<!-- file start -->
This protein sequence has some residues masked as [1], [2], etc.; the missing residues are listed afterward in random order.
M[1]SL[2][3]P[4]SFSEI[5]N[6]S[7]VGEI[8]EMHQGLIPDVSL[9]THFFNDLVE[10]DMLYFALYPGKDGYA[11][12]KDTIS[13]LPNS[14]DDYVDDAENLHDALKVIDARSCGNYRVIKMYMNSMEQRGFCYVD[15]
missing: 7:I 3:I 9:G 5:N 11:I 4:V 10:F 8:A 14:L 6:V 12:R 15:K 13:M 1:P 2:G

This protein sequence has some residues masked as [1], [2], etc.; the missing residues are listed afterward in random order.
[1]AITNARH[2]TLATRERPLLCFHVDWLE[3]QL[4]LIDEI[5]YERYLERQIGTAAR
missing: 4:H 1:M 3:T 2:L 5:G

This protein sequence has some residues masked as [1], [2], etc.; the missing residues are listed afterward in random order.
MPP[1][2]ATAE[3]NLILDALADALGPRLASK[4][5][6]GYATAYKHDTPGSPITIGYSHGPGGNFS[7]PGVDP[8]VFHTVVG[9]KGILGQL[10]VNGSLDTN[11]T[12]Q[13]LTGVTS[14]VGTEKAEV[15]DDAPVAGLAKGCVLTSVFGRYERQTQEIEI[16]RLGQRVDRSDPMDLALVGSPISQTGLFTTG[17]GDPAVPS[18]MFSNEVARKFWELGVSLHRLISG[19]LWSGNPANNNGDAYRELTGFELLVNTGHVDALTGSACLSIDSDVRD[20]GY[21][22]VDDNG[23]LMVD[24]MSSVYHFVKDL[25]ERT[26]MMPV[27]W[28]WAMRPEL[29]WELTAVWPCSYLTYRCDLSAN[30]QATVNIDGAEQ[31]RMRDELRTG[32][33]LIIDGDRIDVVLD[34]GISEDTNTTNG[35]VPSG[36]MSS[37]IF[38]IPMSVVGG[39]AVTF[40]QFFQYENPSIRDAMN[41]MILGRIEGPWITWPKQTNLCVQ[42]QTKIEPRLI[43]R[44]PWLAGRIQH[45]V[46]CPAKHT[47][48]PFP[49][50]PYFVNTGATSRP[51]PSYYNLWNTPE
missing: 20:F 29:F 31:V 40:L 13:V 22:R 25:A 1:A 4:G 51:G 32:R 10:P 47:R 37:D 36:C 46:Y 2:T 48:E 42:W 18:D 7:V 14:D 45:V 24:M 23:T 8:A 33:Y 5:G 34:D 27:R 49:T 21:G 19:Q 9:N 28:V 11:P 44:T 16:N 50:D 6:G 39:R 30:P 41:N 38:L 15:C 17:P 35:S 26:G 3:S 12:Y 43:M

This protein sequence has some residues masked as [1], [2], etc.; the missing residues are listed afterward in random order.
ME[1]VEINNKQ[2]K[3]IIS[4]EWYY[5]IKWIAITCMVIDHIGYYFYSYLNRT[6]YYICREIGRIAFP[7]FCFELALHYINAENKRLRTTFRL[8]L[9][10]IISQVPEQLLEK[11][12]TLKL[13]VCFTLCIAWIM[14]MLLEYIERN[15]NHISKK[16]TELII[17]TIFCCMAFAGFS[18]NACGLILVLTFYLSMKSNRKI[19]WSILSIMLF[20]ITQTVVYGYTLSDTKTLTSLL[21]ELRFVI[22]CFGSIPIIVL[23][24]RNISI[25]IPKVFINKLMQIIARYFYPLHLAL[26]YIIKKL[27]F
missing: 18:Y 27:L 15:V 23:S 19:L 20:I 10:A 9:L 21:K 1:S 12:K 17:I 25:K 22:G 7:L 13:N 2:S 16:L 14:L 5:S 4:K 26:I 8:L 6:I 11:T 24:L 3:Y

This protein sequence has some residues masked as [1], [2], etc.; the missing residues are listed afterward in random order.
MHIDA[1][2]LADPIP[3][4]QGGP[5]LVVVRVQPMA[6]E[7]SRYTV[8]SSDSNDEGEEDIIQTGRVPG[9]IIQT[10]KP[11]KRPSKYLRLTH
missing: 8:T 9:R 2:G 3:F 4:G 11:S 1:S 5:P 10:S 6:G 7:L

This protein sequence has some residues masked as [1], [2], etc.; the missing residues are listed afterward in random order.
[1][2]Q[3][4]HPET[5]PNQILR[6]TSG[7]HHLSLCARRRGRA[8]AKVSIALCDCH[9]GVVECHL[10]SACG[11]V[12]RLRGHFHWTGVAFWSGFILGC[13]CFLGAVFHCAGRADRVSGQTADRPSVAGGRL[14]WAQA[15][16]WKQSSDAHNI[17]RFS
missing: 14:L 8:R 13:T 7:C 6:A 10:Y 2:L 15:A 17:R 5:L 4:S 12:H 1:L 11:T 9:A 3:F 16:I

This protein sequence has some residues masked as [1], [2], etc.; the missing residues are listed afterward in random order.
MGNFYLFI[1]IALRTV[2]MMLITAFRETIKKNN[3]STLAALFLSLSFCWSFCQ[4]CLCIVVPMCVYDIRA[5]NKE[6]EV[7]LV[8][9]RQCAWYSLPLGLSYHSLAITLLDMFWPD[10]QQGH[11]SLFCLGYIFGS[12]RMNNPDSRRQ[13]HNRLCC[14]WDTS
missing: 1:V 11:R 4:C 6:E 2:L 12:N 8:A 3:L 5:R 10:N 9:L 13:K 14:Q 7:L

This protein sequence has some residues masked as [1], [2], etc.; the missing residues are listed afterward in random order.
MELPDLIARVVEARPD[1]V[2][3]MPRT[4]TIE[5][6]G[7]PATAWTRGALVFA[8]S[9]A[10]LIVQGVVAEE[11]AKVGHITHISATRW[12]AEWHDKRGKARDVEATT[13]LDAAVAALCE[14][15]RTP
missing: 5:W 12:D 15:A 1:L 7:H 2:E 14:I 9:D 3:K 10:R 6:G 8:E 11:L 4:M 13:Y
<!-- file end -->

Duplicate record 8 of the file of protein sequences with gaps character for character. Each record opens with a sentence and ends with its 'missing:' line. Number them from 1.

This protein sequence has some residues masked as [1], [2], etc.; the missing residues are listed afterward in random order.
MELPDLIARVVEARPD[1]V[2][3]MPRT[4]TIE[5][6]G[7]PATAWTRGALVFA[8]S[9]A[10]LIVQGVVAEE[11]AKVGHITHISATRW[12]AEWHDKRGKARDVEATT[13]LDAAVAALCE[14][15]RTP
missing: 5:W 12:D 15:A 1:L 7:H 2:E 14:I 9:D 3:K 10:R 6:G 8:E 11:L 4:M 13:Y